Concerns have been raised that conditions at one of Scotland’s largest blood donor centres are unpleasant and cramped with the area serving tea and biscuits being just a few feet away from where people are giving blood.
A donor who wished to remain anonymous contacted Scotland on Sunday to highlight a number of issues at the Blood Donor Centre on Lauriston Place in Edinburgh, one of five Scottish regional centres.
There are no screens to ensure a donor’s privacy and the source says there are fridges beside the tables where people are having cups of tea that appear to be full of “blood products”.
These are routinely taken out by nurses to be put elsewhere while “you’re sitting having your tea” according to the donor.
According to their website the Edinburgh Blood Centre aims to retain six days of blood stocks at any time in order to meet requirements of patients in Scotland.
The source said: “In terms of my concerns the main one is that the area where you have a cup of tea and biscuits which you are strongly advised to have after giving blood has been moved from a separate part of the centre to being right in the middle of the area where people donate.
“I think this was done around last Christmas.
“The rationale I believe is to free up a health professional who would otherwise have to serve you tea elsewhere, but the overlap of hospitality and blood donation seems to me to be wrong on so many levels.
The source added that blood donors had to “sit and watch others giving it, which is not ideal for those feeling a little weak or queasy after donating.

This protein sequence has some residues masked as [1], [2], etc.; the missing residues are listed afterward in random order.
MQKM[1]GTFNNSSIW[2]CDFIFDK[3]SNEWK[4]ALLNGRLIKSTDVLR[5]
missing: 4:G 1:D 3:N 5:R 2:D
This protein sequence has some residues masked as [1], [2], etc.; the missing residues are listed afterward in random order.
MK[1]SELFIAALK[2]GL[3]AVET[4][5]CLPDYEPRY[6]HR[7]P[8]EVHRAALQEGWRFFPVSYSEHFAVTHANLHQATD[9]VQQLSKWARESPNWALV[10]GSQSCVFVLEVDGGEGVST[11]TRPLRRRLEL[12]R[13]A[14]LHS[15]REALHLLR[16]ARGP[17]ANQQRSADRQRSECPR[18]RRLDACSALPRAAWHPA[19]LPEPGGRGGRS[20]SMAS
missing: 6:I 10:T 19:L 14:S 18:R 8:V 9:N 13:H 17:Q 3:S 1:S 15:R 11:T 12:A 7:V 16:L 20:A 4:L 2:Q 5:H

“It’s cramped, bright and unpleasant despite the best efforts of the nurses. The place for me now is not a remotely acceptable place to give blood.”
Shadow health secretary and Lothian Tory MSP, Miles Briggs, said: “Having a robust process for donors’ feedback is essential to keep people giving blood. I have written to NHS Lothian to raise these concerns.”
A spokesperson for Scottish National Blood Transfusion Service said: “The layout of the Edinburgh Donor Centre does not place any risk on blood, blood products or blood donors.
“The area adjacent to the refreshment area, where blood donations are prepared for onward transportation, is screened off from blood donors who are being served tea, coffee and biscuits after donating.
“The layout of the centre is regularly reviewed and approved by infection control experts.”